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Cutaneous Hemangiosarcoma in the Cat

Michael Schaer, DVM, Diplomate ACVIM & ACVECC


|January 2009|Peer Reviewed

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Hemangiosarcoma is a malignant neoplasm arising from vascular endothelium. Although more commonly reported in dogs, it also affects cats. The skin can be either a primary or a secondary (metastatic) site for hemangiosarcoma. Either the epidermis or the subcutis can be involved; tumors of the subcutis have more metastatic potential.

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Related Article: Hemangiosarcoma in a Dog

These two cats were older than 10 years and their skin lesions initially appeared benign. The first cat had lesions resembling bruising and petechiae; then ecchymosis as the disease progressed (left). The second cat initially had lesions compatible with bruising that progressed to a more proliferative, malignant character (above).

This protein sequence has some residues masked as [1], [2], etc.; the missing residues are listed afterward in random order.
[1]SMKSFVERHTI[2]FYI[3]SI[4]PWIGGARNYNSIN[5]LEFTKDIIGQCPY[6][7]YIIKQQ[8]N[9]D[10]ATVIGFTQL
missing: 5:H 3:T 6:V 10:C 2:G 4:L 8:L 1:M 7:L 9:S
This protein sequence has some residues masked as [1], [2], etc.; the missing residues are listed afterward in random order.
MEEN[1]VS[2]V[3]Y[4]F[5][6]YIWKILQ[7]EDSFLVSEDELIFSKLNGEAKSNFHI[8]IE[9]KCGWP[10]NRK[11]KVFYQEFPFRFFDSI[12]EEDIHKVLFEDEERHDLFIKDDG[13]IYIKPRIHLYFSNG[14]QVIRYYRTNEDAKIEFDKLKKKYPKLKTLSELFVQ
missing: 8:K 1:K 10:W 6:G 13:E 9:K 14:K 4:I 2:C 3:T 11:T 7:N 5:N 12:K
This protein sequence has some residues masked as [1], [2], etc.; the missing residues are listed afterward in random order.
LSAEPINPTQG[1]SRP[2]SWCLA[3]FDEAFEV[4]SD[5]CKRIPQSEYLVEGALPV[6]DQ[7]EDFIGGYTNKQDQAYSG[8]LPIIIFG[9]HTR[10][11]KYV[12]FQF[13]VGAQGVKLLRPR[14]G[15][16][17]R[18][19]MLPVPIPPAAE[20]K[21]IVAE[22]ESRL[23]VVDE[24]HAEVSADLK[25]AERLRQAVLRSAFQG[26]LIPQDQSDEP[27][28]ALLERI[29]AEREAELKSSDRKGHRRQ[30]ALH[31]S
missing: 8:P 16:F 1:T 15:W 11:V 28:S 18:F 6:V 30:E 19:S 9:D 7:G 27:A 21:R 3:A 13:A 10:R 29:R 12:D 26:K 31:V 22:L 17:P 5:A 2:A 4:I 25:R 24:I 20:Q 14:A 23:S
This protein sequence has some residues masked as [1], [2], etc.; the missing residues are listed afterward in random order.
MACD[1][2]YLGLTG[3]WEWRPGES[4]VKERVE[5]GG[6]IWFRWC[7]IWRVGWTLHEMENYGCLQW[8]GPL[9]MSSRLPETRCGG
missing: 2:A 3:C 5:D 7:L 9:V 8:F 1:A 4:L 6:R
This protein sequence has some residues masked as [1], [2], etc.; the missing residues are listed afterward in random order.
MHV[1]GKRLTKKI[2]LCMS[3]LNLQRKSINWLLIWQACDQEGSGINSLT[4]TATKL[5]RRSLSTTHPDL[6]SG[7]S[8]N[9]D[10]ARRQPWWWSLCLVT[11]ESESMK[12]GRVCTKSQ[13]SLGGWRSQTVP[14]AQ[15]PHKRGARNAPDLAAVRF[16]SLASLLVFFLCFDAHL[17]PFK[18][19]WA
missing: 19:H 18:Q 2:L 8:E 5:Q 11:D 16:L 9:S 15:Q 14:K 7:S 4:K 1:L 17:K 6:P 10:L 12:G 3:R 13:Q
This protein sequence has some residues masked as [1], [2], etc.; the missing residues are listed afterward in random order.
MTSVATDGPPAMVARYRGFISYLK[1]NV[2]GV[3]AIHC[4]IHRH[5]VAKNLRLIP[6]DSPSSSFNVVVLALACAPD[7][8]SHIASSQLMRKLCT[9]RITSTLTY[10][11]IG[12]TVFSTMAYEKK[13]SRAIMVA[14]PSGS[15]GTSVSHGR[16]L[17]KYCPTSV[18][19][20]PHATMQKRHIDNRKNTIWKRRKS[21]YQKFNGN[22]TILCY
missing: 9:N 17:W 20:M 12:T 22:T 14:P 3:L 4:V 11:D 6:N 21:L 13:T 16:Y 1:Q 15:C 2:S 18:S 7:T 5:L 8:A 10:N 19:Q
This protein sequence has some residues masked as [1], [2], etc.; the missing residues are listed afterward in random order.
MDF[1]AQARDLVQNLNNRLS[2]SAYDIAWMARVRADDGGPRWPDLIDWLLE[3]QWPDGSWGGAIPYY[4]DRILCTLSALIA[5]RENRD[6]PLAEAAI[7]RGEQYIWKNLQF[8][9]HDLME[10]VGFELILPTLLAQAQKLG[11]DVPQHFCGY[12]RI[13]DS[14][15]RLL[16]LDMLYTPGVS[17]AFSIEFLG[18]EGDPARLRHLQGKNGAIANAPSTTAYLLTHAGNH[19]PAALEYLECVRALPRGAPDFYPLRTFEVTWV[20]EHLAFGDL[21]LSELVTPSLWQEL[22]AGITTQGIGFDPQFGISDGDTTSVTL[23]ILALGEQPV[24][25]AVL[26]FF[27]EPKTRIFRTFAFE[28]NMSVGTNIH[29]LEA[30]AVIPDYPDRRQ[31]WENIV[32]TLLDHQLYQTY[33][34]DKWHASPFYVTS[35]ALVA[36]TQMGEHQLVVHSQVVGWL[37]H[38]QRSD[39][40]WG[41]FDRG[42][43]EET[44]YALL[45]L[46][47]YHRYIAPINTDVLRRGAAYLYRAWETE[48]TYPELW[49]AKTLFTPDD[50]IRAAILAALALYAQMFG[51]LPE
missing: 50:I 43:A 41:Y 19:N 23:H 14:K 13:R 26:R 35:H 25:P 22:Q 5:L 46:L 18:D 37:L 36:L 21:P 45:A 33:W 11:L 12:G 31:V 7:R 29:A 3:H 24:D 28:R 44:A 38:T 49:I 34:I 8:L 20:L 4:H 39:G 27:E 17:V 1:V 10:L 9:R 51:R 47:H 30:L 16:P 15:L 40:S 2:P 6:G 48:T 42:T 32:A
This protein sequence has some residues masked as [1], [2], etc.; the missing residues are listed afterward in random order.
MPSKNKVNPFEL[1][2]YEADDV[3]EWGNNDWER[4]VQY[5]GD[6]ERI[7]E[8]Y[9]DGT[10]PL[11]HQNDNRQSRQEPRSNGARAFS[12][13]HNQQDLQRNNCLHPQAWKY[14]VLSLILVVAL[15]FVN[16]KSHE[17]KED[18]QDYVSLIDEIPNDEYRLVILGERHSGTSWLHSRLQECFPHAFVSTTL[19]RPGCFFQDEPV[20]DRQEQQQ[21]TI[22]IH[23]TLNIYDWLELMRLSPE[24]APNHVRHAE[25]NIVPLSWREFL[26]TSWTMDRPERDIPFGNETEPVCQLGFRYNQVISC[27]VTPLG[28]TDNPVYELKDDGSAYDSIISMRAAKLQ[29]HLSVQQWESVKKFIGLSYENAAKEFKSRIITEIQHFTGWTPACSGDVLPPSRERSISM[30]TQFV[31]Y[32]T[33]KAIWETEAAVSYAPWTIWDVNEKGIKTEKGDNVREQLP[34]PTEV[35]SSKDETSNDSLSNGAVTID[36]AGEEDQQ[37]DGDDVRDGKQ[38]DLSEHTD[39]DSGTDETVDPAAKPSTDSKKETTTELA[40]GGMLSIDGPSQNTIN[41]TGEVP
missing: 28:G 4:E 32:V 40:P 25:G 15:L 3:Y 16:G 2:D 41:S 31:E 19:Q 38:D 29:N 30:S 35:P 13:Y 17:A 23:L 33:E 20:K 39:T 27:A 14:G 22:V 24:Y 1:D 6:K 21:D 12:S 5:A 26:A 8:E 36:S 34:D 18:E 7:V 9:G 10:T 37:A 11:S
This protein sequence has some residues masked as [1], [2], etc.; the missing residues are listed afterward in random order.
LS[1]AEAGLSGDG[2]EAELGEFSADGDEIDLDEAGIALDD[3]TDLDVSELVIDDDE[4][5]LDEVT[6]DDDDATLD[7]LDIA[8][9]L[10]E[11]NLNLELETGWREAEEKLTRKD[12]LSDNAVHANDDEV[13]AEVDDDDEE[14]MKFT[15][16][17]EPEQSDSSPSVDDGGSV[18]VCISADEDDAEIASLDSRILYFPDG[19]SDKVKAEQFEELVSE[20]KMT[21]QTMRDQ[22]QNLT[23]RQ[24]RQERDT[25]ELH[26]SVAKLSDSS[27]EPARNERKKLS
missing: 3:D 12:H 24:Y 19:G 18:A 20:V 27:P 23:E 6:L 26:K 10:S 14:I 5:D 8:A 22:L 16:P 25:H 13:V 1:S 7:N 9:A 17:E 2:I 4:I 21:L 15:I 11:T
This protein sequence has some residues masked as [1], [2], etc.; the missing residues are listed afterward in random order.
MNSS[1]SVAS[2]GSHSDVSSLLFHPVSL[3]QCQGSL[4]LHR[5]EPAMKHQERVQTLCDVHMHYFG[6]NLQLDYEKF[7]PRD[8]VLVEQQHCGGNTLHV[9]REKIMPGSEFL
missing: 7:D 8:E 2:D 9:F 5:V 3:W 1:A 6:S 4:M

Early diagnosis and wide surgical resection to obtain a tumor-free margin offer the best prognosis for hemangiosarcomas in cats. A recent review concluded that complete or partial surgical excision resulted in long survival times (mean survival time, 622 days; range, 90-1460 days), regardless of age, tumor size, or tumor location.1 Too few cats in this study were treated with chemotherapy to assess efficacy. Routine staging, including local lymph node aspiration, thoracic radiography, and abdominal ultrasonography, should be done before surgical resection is attempted.

Related Article: Subcutaneous Hemorrhage



1. Feline cutaneous hemangiosarcoma: A retrospective study of 18 cases (1998-2003). McAbee KP, Ludwig LL. JAAHA 41:110-116, 2005.

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